Ajai Vasudev, the director of three unapologetically ‘mass’ Mammootty films (Rajadhiraja, Masterpiece and Shylock), isn’t very good with dates or numbers. He often gets years and months mixed up in what began as a short, twenty-minute interview before Megastar’s 70th birthday, which falls on September 7. Of course he remembers this date because a) it is a life event for him and b) his memories are wired around Mammootty-related events anyway.
So when you ask him to narrate the origins of his lifelong love for cinema, he doesn’t remember the year, the town he lived in then or a theatre. “It was around the time Kauravar released,” he recalls, adding that he must have been in the fourth or fifth standard. His father was a Magistrate and this meant shifting towns every other year, covering the length of the State. This also meant new schools, new friends and an unpredictability right through his teens.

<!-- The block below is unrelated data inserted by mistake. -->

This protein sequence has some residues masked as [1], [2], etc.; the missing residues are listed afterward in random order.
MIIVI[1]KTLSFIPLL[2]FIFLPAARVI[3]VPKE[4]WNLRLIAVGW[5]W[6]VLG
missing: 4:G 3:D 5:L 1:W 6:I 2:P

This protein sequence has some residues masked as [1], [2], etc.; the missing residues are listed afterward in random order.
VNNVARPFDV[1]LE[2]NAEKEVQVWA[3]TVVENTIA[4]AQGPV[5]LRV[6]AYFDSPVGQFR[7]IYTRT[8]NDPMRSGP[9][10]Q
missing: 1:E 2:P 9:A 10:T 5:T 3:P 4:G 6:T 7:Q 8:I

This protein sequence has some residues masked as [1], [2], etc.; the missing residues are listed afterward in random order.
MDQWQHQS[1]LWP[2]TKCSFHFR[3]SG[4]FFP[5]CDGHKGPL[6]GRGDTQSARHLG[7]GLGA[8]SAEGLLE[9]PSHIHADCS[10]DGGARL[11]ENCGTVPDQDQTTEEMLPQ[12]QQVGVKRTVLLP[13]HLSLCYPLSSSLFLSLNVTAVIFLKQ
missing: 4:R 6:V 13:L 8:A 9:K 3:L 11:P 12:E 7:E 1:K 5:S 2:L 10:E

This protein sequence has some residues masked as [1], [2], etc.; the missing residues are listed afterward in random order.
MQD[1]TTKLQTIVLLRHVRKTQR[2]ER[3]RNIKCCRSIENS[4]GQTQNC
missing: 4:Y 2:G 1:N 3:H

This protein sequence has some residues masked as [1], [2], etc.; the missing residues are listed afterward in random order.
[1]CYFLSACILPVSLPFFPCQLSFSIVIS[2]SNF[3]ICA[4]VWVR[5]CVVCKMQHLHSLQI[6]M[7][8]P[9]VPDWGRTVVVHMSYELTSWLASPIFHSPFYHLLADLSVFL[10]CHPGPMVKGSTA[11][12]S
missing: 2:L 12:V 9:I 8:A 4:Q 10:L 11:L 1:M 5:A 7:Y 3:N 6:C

It is around this time that movies became a constant in his life, particularly Mammootty’s movies. “I’m originally from Haripad and my friends were all Mohanlal fans. During Onam, when both their films released, we would leave home together and then split up midway because only I had to go to a different theatre to watch Ikka’s film.”
If Mammootty’s film ended up being better, it meant he had won. If it wasn’t, he had to argue valiantly to make his point against all of them—a skill a fanboy needed to develop. He developed this right through school even when academics suffered with each passing year. “By 11th or 12th standard, my life revolved around movies. Everything else took a back seat. I even watched films like Danny and Boothakannadi in the theatre.”